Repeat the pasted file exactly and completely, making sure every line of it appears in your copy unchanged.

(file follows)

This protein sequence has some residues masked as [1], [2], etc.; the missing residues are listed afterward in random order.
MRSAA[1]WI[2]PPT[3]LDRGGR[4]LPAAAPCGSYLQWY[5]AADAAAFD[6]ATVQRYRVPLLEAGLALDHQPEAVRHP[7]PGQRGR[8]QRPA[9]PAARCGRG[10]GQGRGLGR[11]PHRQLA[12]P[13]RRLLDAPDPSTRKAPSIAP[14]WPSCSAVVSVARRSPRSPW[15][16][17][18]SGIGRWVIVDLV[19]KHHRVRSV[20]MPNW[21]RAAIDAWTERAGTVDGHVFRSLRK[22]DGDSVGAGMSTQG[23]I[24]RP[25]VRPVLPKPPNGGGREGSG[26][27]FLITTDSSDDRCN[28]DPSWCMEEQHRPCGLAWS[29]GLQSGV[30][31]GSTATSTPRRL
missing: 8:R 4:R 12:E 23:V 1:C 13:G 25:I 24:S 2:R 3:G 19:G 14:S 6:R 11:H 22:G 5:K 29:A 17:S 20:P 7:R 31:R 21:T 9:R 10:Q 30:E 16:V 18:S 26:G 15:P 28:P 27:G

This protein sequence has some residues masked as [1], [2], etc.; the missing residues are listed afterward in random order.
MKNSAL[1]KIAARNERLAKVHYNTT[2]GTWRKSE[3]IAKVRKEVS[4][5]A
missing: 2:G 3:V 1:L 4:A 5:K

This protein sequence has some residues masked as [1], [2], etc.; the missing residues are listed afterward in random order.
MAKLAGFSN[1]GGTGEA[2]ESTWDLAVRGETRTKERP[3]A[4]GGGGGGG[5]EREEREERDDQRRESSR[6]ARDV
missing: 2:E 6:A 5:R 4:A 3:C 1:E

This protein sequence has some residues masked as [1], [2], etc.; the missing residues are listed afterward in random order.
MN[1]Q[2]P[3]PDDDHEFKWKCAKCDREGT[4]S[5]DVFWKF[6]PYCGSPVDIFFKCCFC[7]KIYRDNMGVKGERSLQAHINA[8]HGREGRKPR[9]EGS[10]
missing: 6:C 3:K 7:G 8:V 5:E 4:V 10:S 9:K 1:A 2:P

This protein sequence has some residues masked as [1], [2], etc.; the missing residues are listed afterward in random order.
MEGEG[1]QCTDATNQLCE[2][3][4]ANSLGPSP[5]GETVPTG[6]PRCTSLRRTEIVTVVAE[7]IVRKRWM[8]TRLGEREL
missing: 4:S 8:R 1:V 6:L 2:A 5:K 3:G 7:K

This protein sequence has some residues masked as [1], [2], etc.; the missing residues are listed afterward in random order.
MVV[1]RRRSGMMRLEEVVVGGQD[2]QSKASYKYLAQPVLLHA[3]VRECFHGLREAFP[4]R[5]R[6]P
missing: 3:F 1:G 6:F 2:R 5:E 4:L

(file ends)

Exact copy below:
This protein sequence has some residues masked as [1], [2], etc.; the missing residues are listed afterward in random order.
MRSAA[1]WI[2]PPT[3]LDRGGR[4]LPAAAPCGSYLQWY[5]AADAAAFD[6]ATVQRYRVPLLEAGLALDHQPEAVRHP[7]PGQRGR[8]QRPA[9]PAARCGRG[10]GQGRGLGR[11]PHRQLA[12]P[13]RRLLDAPDPSTRKAPSIAP[14]WPSCSAVVSVARRSPRSPW[15][16][17][18]SGIGRWVIVDLV[19]KHHRVRSV[20]MPNW[21]RAAIDAWTERAGTVDGHVFRSLRK[22]DGDSVGAGMSTQG[23]I[24]RP[25]VRPVLPKPPNGGGREGSG[26][27]FLITTDSSDDRCN[28]DPSWCMEEQHRPCGLAWS[29]GLQSGV[30][31]GSTATSTPRRL
missing: 8:R 4:R 12:E 23:V 1:C 13:G 25:I 24:S 2:R 3:G 19:G 14:S 6:R 11:H 22:G 5:K 29:A 17:S 20:P 7:R 31:R 21:T 9:R 10:Q 30:E 16:V 18:S 26:G 15:P 28:P 27:G

This protein sequence has some residues masked as [1], [2], etc.; the missing residues are listed afterward in random order.
MKNSAL[1]KIAARNERLAKVHYNTT[2]GTWRKSE[3]IAKVRKEVS[4][5]A
missing: 2:G 3:V 1:L 4:A 5:K

This protein sequence has some residues masked as [1], [2], etc.; the missing residues are listed afterward in random order.
MAKLAGFSN[1]GGTGEA[2]ESTWDLAVRGETRTKERP[3]A[4]GGGGGGG[5]EREEREERDDQRRESSR[6]ARDV
missing: 2:E 6:A 5:R 4:A 3:C 1:E

This protein sequence has some residues masked as [1], [2], etc.; the missing residues are listed afterward in random order.
MN[1]Q[2]P[3]PDDDHEFKWKCAKCDREGT[4]S[5]DVFWKF[6]PYCGSPVDIFFKCCFC[7]KIYRDNMGVKGERSLQAHINA[8]HGREGRKPR[9]EGS[10]
missing: 6:C 3:K 7:G 8:V 5:E 4:V 10:S 9:K 1:A 2:P

This protein sequence has some residues masked as [1], [2], etc.; the missing residues are listed afterward in random order.
MEGEG[1]QCTDATNQLCE[2][3][4]ANSLGPSP[5]GETVPTG[6]PRCTSLRRTEIVTVVAE[7]IVRKRWM[8]TRLGEREL
missing: 4:S 8:R 1:V 6:L 2:A 5:K 3:G 7:K

This protein sequence has some residues masked as [1], [2], etc.; the missing residues are listed afterward in random order.
MVV[1]RRRSGMMRLEEVVVGGQD[2]QSKASYKYLAQPVLLHA[3]VRECFHGLREAFP[4]R[5]R[6]P
missing: 3:F 1:G 6:F 2:R 5:E 4:L